11. 11.
    B. Contempré, N. L. Duale, J. E. Dumont, B. Ngo, A. T. Diplock, and J. Vanderpas, Effect of selenium supplementation on thyroid hormone metabolism in an iodine and selenium deficient population,Clin. Endocrinol. 36, 579–583 (1992).Google Scholar
  12. 12.
    E. Roti, R. Minelli, E. Gardini, L. Bianconi, A. Ronchi, A. Gatti, and C. Minoia, Selenium administration does not cause thyroid insufficiency in subjects with mild iodine deficiency and sufficient selenium intake.J. Endocrinol. Invest. 16, 481–484 (1993).PubMedGoogle Scholar
  13. 13.
    P. Rae, J. Farrar, G. Beckett, and A. Toft, Assesment of thyroid status in elderly people,Br. Med. J. 307, 177–180 (1993).Google Scholar
  14. 14.
    S. H. Ingbar, The thyroid gland, inTextbook of Endocrinology, J. D. Wilson and D. W. Foster, eds., Saunders, Philadelphia, pp. 682–815 (1985).Google Scholar
  15. 15.
    G. Lockitch, Selenium: clinical significance and analytical concepts,Crit. Rev Clin. Lab. Sci. 27, 483–541 (1989).PubMedCrossRefGoogle Scholar
  16. 16.
    G. C. Zucchelli, A. Pilo, S. Masini, M. R. Chiesa, and C. Prontera, A new chemiluminescence immunoassay for triiodothyronine and thyroxine: evaluation using quality control sera assayed in an interlaboratory survey.J. Clin. Chem. Clin. Biochem.,28, 193–197 (1990).PubMedGoogle Scholar
  17. 17.
    D. Girelli, O. Olivieri, A. M. Stanzial, M. Azzini, A. Lupo, P. Bernich C. Menini, L. Gammaro, and R. Corrocher, Low platelet glutathione peroxidase and serum selenium in chronic renal failure patients: relations to dialysis treatments, diet and cardiovascular complications,Clin. Sci. 84, 611–617 (1993).PubMedGoogle Scholar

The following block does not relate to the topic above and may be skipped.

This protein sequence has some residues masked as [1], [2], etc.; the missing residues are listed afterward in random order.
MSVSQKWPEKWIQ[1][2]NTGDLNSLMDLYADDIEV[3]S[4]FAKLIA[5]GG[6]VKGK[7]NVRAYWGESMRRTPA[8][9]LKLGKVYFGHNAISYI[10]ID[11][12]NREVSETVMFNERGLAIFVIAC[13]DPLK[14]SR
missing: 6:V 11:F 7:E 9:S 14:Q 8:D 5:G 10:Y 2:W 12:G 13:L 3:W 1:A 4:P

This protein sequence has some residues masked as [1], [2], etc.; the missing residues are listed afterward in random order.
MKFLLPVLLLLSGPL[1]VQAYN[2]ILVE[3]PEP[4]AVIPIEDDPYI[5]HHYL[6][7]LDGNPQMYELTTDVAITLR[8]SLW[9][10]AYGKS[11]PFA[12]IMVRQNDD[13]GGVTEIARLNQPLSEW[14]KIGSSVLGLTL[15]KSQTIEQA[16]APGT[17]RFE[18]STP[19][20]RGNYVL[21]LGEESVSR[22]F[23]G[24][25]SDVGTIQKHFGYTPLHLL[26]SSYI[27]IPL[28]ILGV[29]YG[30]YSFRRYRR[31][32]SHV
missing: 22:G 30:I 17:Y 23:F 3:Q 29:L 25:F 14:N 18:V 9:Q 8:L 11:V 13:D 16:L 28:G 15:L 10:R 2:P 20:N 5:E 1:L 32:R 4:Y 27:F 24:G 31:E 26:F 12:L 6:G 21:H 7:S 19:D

18. 18.
    N. W. Solomons, On the assessment of zinc and copper nutriture in man,Am. J. Clin. Nutr. 32, 856–871 (1979).PubMedGoogle Scholar
  19. 19.
    J. Reglinski, W. E. Smith, R. Wilson, D. J. Halls, J. H. McKillop, and J. A. Thomson, Selenium in Graves’ disease (letter),Clin. Chim. Acta 211, 189–190 (1992).PubMedCrossRefGoogle Scholar
  20. 20.
    J. R. Arthur, F. Nicol, and G. J. Beckett, Selenium deficiency, thyroid hormone metabolism, and thyroid hormone deiodinases,Am. J. Clin. Nutr. 57(2 suppl.), 236S-239S (1993).PubMedGoogle Scholar
  21. 21.
    G. J. Beckett, F. Nicol, P. W. H Rae, S. Beech, Y. Guo, and J. R. Arthur, Effects of combined iodine and selenium deficiency on thyroid hormone metabolism in rats,Am. J. Clin. Nutr. 57(2 suppl), 240S-243S (1993).PubMedGoogle Scholar
  22. 22.
    S. Vadhanavikit and H. E. Ganther, Selenium requirements of rats for normal hepatic and thyroidal 5′-deiodinase (type I) activities,J. Nutr. 123, 1124–1128 (1993).PubMedGoogle Scholar
  23. 23.
    J. Chanoine, L. E. Braverman, A. P. Farwell, M. Safran, S. Alex, S. Dubord, and J. L. Leonard, The thyroid gland is a major source of circulating T3 in the rat,J. Clin. Invest. 91, 2709–2713 (1993).PubMedCrossRefGoogle Scholar
  24. 24.
    W. Terwolbeck, D. Behne, H. Meinhold, H. Menzel, and I. Lombeck, Increased plasma T4-levels in children with low selenium state due to reduced type I iodothyronine 5′-deiodinase activity,J. Trace Elem. Electrolytes Health. Dis. 7, 53–55 (1993).PubMedGoogle Scholar
  25. 25.
    M. J. Berry, D. Grieco, B. A. Taylor, A. L. Maia, J. D. Kieffer, W. Beamer, E. Glover, A. Poland, and P. R. Larsen, Physiological and genetic analyses of inbred mouse strains with a type I iodothyronine 5′-deiodinase deficiency,J. Clin. Invest. 92, 1517–1528 (1993).PubMedGoogle Scholar
  26. 26.
    D. Hartman, The aging process,Proc. Natl. Acad. Sci. USA 78, 7124–7128 (1981).CrossRefGoogle Scholar

Copyright information

© Humana Press Inc. 1996

Authors and Affiliations

  • Oliviero Olivieri
    • 1
  • Domenico Girelli
    • 1
  • Anna Maria Stanzial
    • 1
  • Luigi Rossi
    • 2
  • Antonella Bassi
    • 2
  • Roberto Corrocher
    • 1
  1. 1.Institute of Medical Pathology, Chair of Internal MedicineUniversity of VeronaVeronaItaly
  2. 2.Institute of Clinical ChemistryUniversity of VeronaVeronaItaly

Personalised recommendations